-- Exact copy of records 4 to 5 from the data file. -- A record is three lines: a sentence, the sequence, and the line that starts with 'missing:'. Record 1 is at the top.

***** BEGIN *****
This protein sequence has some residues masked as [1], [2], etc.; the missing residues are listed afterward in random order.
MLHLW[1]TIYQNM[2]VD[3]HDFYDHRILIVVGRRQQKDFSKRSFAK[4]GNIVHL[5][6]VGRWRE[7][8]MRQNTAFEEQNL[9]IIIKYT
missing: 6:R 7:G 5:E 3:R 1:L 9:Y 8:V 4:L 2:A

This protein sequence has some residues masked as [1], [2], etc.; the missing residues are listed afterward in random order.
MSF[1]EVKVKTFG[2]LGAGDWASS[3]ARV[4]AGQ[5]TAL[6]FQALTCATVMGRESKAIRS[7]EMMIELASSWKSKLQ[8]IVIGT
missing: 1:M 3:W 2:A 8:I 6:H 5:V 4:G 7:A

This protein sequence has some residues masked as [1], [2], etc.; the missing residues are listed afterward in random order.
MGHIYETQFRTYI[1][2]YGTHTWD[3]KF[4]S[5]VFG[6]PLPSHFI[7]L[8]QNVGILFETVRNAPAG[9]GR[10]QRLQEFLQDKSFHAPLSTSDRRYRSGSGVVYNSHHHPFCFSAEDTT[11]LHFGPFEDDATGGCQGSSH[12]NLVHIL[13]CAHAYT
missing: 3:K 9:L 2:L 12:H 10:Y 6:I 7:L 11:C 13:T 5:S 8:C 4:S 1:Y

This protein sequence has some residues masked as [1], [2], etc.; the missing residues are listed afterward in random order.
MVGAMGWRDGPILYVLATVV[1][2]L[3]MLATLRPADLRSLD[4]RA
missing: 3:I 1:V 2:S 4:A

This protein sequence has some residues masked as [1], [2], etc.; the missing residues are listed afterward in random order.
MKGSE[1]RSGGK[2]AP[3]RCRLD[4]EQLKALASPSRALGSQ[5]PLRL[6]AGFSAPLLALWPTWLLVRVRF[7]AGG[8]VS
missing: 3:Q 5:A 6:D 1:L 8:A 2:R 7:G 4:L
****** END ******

This protein sequence has some residues masked as [1], [2], etc.; the missing residues are listed afterward in random order.
MVGAMGWRDGPILYVLATVV[1][2]L[3]MLATLRPADLRSLD[4]RA
missing: 3:I 1:V 2:S 4:A

This protein sequence has some residues masked as [1], [2], etc.; the missing residues are listed afterward in random order.
MKGSE[1]RSGGK[2]AP[3]RCRLD[4]EQLKALASPSRALGSQ[5]PLRL[6]AGFSAPLLALWPTWLLVRVRF[7]AGG[8]VS
missing: 3:Q 5:A 6:D 1:L 8:A 2:R 7:G 4:L